Procedure of the House: Select Committee Report

Part of the debate – in the House of Lords at 3:25 pm on 17th December 2003.

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Photo of Lord Carter Lord Carter Labour 3:25 pm, 17th December 2003

My Lords, I quoted directly from the report. That is all that it said. I believe that the noble Lord is mixing up the point that I am about to make. The report of the Leader's Group was referred to the Procedure Committee for implementation. The committee interpreted the recommendation of the working group to sit from 11 a.m. until 7 p.m., with the arrangements that we have had for the past year whereby the House sits from 11 a.m. until 1.30 p.m., there is a break from 1.30 to 3 p.m., Starred Questions take place at 3 p.m. and whipped business finishes at 7.30 p.m., followed by an Unstarred Question and the House rising at 9 p.m.

That arrangement was clearly unsatisfactory. In June this year, I tabled a Starred Question on the subject and suggested that the views of the House should be sought through a questionnaire. The noble Lord the Chairman of Committees may remember that, in the exchanges at Question Time, he said that a majority of the Deputy Speakers preferred:

"the pre-Recess Thursday arrangements whereby the House meets at 11 o'clock for Questions and goes straight through".—[Official Report, 4/6/03; col. 1322.]

I mention that because of the clear understanding at the time that something resembling the pre-Recess Thursday arrangement would apply if option three in the questionnaire were accepted. As we have heard, the response to the questionnaire was quite clear: 368 Peers voted and there was a majority of 54.3 per cent for starting at 11 a.m. with Questions and for going through until 7 p.m. I have spoken to a number of Peers from all parties who have supported that option. They clearly thought that their vote was for something similar to the pre-Recess Thursday arrangements with no lunch break.

Once again the Procedure Committee has decided to interpret that result with, in my view, the very confusing recommendation, which is now before the House, that the House should sit on Thursdays without a break when there is a Second Reading, a general debate or a number of short items of business, which are undefined, but that there should be a break if the House is in Committee or is considering a Bill in its later stages. As we have heard, Unstarred Questions will be taken in the lunch break on those occasions.

Clearly the Procedure Committee was uneasy about its own recommendation as it helpfully indicated how to amend its report if the House did not want a lunch break on certain Thursdays. Equally helpfully, I have tabled the amendment that the Procedure Committee suggested to enable the House to reach a clear decision. I cannot help wondering why the Procedure Committee suggested such an amendment if it were confident that it was properly reflecting the wishes of the clear majority in response to the questionnaire.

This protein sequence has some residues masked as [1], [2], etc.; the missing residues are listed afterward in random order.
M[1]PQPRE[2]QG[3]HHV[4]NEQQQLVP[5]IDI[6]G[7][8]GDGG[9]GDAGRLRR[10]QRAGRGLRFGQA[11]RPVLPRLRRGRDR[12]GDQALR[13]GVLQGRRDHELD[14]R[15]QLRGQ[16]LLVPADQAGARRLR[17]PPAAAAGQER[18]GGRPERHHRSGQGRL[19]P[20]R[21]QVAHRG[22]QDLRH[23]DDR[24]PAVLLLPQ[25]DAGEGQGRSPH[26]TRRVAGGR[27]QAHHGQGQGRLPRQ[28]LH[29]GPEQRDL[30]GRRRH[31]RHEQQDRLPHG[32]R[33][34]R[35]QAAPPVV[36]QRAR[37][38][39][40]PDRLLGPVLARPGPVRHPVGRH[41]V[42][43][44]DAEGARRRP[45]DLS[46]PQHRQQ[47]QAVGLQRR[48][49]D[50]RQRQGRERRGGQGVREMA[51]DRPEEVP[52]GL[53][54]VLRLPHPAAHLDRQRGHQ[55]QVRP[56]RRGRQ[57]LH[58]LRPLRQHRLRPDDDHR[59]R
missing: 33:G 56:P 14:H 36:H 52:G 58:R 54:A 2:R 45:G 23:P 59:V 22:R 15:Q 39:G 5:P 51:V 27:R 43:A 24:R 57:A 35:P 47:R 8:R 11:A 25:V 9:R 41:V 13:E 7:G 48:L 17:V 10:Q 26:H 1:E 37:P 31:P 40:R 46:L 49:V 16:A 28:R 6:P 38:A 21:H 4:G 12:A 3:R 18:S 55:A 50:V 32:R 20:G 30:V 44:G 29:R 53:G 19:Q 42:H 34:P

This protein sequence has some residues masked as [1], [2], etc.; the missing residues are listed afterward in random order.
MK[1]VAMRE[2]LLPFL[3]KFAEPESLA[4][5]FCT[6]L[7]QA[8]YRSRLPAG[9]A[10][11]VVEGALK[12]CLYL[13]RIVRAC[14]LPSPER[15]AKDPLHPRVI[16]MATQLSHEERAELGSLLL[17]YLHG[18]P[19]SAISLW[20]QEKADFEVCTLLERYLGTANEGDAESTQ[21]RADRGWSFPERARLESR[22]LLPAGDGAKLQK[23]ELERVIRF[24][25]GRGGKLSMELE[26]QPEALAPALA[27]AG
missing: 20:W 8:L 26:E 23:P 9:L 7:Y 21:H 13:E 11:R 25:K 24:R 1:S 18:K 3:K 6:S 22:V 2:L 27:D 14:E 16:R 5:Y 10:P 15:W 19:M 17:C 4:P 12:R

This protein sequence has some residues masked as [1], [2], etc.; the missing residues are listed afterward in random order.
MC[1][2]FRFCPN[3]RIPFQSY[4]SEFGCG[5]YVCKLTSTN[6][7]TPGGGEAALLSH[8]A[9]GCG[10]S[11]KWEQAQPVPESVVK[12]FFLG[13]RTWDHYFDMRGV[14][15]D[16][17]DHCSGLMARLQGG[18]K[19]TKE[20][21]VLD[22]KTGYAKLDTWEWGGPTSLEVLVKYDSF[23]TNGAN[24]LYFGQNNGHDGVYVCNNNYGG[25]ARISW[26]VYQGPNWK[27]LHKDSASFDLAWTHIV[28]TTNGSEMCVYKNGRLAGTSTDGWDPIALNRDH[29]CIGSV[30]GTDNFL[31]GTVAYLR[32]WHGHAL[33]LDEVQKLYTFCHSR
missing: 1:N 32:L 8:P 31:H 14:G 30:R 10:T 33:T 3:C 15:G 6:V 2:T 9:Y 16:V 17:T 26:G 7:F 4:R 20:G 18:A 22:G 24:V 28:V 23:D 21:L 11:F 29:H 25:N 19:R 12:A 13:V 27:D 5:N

My amendment enables the House, if it wishes, to approve an arrangement that on every Thursday the House will start at 11 a.m. with Questions, go straight through until 5.30 p.m. when whipped business will finish, conclude with an Unstarred Question and rise at 7 p.m. That was the original recommendation of the Leader's Group on working practices. From the questionnaire it was found that that group strongly supported an early start and finish on Thursdays.

I feel that the proposal of the Procedure Committee is something of a muddle. In my view it goes against the clear wishes of the majority of Peers who responded to the questionnaire. What happens on a Thursday if there is a Statement? The House will have to take the Statement and have a lunch break; it will have to do so because an Unstarred Question will have been tabled for the lunch break. So we shall have a Statement and a lunch break.

The proposal is illogical. If the House has a Second Reading debate or a general debate on a Thursday, the Front-Benchers are expected to be present for the whole debate. We all know—no one objects—that Front-Benchers must have some refreshment on those occasions. Equally, the same could apply if a later stage of a Bill were being considered. If there are a number of items of business—say, two Third Readings or the completion of one stage of a Bill and progress on another stage, which happens—will there still be a lunch break even though different Front-Benchers will be involved? We have a pre-Recess Thursday tomorrow. The House will sit at 11 a.m., it will start with Questions and will go straight through without a break. If we were to be in Committee or on Report or if we had a Third Reading tomorrow the House would still go through without a break.

If the Procedure Committee's proposals are accepted on some Thursdays the House will break and on others it will not; on some Thursdays when government business is tabled the House will break and on other Thursdays when government business is tabled the House will not break. If it is a pre-Recess Thursday, the House will go straight through anyway, whatever the business. What a muddle.

If my amendment is accepted, the Government gain nothing. They will lose half an hour of government business compared with our present arrangements. We have to consider the clear advantage to the House of the whole arrangement that will apply to all Thursdays, with whipped business always finishing at 5.30 p.m. I have spoken to a number of colleagues who have to travel from the north or from Scotland, and such an arrangement would be to their advantage. It would give them a chance to get home on Thursday evenings. However, it is an arrangement which, in my view, a clear majority of the House supported when opinions were sought. I beg to move.

Moved, as an amendment to the Motion, after "That" to insert ", with the omission of paragraphs 4, 5 and 6,".—(Lord Carter.)